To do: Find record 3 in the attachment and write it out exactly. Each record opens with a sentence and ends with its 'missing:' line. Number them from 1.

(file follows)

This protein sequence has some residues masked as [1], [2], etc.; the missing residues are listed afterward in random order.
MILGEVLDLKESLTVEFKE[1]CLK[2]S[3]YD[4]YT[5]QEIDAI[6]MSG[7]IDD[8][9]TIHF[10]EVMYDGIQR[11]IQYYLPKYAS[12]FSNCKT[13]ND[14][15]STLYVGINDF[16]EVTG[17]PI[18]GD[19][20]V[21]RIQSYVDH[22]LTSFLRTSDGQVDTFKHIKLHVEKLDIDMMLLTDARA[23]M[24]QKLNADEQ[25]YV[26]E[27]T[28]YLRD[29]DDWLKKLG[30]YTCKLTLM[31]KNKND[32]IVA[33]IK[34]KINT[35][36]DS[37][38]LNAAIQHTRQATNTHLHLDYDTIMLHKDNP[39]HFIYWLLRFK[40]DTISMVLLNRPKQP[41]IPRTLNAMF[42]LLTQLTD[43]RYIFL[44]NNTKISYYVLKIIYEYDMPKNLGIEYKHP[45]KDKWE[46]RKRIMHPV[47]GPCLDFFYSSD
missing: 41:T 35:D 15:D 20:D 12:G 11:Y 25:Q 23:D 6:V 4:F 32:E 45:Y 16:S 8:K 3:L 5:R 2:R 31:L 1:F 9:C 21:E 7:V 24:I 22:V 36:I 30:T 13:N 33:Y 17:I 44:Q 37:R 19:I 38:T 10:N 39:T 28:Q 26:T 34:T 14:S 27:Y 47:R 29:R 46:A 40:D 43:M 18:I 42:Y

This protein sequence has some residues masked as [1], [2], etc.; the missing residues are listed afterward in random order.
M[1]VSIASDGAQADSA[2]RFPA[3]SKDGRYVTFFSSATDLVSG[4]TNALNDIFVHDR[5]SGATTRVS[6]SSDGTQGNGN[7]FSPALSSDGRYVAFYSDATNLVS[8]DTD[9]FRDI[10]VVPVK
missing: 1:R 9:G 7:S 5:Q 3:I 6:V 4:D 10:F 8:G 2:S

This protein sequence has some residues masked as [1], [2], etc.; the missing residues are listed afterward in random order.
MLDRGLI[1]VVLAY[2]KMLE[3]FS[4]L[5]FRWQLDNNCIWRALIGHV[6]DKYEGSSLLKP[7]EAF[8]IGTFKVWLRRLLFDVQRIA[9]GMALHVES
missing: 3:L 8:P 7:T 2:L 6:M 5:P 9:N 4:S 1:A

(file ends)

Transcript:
This protein sequence has some residues masked as [1], [2], etc.; the missing residues are listed afterward in random order.
MLDRGLI[1]VVLAY[2]KMLE[3]FS[4]L[5]FRWQLDNNCIWRALIGHV[6]DKYEGSSLLKP[7]EAF[8]IGTFKVWLRRLLFDVQRIA[9]GMALHVES
missing: 3:L 8:P 7:T 2:L 6:M 5:P 9:N 4:S 1:A